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Describe Law and Order in the Nineteenth Century.

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Describe Law and Order in the Nineteenth Century. This essay will focus on law and order in the late nineteenth century. I will look at why Britain needed a police force, who set it up, and what it was like. I will also examine the developments the police made in the nineteenth century, and draw comparisons between the police in the 1800s and the police nowadays. In the nineteenth century London was an extremely different place to how it is now. There were very distinguished boundaries between the rich and the poor. Most upper class Londoners had no idea about the way that thousands of impoverished people lived in London. The East End was one of the poorest areas in England. The streets were packed with the poor and homeless, and criminals and prostitutes were everywhere. Pickpockets, some still only children, stole things from people's pockets and sold them just so they could feed themselves. Prostitutes were also a problem on the streets in the nineteenth century, although they were seen a normal thing to a lot of the people in the East End. The East End wasn't a particularly nice place to live at the beginning of the nineteenth century but it would gradually get better over the next century. In the early nineteenth century, before 1829, the vast majority of British towns and cities didn't have a police force. ...read more.


The new police force was also created to deal with big disturbances like riots, and they did a better job of it than the army ever did. The police constables were armed with batons and, in particularly rough areas, cutlasses. So, unlike the army, they had no firearms, which instantly made them more popular than the army ever was. The police were meant to seem very smart and with great authority, so their uniform was very important. The blue tailcoat and top hat was designed to be look simple yet smart. Some forces took so much pride in the appearance of their constables, that they made them wear their uniform even when they were off duty. But the effort to look smart wasn't really noticed by the public because they were more concerned about catching murderers, especially when the Ripper murders started! At first the new police system was greatly disliked by many people, this was partly due to the fact that the new police constables wore a red uniform. The original red uniform was thought too similar to that of the army, whom the public distrusted, so the uniform was changed to a blue tailcoat and a top hat. Their method of crowd control was another reason as to why the public disliked the police. Baton charges were a common crowd control tactic and often ended in death of both constables and civilians. ...read more.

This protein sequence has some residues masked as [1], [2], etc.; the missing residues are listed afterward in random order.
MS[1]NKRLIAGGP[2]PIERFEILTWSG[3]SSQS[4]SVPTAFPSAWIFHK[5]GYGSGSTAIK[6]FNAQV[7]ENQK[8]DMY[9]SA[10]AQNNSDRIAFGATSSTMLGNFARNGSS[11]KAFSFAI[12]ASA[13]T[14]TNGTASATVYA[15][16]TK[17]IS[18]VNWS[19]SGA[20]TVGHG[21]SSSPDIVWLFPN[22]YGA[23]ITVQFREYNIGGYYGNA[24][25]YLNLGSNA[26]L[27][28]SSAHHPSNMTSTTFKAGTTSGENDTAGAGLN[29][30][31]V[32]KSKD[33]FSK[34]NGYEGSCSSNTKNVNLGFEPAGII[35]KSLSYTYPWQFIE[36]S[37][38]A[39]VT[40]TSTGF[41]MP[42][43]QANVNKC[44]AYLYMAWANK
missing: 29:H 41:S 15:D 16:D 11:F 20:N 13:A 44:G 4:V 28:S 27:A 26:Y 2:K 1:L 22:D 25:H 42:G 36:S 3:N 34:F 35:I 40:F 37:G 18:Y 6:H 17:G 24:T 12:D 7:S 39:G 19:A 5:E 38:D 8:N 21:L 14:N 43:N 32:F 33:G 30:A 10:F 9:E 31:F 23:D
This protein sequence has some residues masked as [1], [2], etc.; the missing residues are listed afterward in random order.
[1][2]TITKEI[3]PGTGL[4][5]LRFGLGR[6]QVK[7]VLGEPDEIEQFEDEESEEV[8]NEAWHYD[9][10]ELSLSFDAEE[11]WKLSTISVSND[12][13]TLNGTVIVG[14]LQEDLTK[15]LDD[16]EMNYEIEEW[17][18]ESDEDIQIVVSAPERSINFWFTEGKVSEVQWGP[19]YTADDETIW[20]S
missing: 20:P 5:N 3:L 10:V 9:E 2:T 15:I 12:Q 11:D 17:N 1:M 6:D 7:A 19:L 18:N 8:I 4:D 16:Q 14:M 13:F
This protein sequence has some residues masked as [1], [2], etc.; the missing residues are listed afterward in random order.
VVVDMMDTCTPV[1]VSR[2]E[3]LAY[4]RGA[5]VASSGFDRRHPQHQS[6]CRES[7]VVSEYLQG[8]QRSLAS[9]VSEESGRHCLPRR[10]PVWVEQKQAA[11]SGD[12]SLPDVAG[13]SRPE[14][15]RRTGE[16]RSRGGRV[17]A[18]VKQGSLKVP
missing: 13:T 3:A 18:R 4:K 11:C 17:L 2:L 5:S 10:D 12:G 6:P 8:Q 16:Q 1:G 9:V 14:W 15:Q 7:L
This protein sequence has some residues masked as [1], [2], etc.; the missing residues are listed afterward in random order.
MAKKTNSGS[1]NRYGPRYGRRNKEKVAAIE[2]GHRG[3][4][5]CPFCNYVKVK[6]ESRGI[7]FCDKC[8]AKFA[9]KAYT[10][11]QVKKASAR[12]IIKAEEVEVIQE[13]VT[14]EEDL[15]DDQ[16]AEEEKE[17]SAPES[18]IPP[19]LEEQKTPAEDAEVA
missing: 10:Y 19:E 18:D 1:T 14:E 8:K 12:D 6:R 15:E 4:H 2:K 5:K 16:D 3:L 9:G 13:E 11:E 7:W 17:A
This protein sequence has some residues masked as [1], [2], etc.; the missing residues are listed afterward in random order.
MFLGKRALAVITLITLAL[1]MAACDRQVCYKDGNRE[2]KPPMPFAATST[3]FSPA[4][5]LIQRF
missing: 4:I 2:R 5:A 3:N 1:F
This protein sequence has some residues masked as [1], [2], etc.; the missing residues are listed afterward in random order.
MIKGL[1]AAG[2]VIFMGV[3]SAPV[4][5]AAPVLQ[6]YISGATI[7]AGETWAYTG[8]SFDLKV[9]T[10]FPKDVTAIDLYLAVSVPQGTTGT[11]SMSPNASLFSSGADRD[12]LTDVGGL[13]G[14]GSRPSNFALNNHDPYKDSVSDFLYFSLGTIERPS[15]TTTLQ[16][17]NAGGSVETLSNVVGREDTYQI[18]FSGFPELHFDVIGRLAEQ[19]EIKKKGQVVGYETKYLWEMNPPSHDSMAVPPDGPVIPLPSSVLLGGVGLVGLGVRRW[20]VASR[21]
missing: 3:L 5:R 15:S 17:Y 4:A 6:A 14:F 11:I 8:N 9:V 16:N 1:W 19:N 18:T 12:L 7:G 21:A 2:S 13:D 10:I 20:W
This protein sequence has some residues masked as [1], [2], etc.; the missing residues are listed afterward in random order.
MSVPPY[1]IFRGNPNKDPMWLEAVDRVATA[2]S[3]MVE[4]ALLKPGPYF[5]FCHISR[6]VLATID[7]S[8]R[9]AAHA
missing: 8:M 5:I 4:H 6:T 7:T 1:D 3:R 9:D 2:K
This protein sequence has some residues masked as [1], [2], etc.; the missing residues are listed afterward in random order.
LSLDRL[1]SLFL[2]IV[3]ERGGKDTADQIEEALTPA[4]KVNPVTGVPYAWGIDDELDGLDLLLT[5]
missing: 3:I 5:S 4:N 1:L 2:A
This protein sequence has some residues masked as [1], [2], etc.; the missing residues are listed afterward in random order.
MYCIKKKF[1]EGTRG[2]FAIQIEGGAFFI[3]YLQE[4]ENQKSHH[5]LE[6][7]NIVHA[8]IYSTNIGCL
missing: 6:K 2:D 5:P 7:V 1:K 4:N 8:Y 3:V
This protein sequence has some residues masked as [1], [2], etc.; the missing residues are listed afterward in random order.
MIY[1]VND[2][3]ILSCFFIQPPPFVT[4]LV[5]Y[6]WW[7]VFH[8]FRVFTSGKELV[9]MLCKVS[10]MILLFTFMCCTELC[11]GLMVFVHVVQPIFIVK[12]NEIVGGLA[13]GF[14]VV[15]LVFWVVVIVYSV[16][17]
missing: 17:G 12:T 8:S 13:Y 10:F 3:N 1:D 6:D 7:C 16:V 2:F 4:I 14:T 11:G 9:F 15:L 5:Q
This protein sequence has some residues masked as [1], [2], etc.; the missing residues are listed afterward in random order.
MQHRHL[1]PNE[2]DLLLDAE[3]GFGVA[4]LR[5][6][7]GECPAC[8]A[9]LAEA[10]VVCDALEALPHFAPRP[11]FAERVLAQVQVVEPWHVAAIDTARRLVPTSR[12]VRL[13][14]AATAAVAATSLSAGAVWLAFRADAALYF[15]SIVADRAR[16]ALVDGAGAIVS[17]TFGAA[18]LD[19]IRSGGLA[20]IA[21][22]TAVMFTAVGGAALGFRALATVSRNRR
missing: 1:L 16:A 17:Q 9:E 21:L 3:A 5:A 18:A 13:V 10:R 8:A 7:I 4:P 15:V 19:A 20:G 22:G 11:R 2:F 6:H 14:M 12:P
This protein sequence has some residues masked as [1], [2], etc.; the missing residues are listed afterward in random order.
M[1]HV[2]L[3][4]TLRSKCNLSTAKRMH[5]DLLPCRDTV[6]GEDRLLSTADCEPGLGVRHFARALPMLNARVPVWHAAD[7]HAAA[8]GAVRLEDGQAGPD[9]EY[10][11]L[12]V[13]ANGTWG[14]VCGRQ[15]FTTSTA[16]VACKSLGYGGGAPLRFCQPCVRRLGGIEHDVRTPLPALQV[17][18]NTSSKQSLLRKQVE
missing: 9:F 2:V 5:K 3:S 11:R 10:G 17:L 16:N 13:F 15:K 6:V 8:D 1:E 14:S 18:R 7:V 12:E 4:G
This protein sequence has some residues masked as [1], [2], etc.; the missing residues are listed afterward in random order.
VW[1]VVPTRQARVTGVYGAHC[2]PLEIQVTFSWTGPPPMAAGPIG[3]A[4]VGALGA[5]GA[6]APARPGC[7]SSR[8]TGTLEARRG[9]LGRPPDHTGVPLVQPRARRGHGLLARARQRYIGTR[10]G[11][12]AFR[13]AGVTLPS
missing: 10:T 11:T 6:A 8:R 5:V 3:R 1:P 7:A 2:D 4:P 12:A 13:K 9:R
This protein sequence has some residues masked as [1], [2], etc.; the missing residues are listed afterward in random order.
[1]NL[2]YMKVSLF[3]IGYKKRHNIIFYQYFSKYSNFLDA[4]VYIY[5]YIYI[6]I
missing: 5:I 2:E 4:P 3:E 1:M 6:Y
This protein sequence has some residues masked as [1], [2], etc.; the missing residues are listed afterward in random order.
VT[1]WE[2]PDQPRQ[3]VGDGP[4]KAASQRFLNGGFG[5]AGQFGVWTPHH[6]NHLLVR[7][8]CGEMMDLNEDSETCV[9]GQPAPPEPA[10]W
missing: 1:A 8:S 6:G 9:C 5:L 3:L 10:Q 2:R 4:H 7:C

Their main method was simply to follow suspicious characters, which was pretty much what the constables did. However, progress was made in forensic investigation towards the end of the late nineteenth century. Detectives learned the importance of collecting and examining evidence found at crime scenes. In 1816 matching the impressions found in mud with a labourer's trousers was how police solved a murder case. This was the starting point of forensic science. In 1884 another murder was solved using forensic science, this time by matching a piece of paper found in the victims wound to a piece of paper found in the pocket of John Toms. Significant changes in the law and order system were made in the nineteenth century. In the early nineteenth century there were no actual police forces and the relied on unofficial watchmen to catch criminals in the act, but by 1900 there was a police force in every county and borough in the country and major developments in crime solving had been made. The new police force solved many problems, including problems with riot control, and made huge leaps toward methods of crime solving that we use today. The nineteenth century was probably the most significant era in the development of law and order. With the events that took place in the 1800's our law and order system would be very different and no where near as efficient as it is today. Sarah Lowing 10C Mrs Rice-Jones ...read more.

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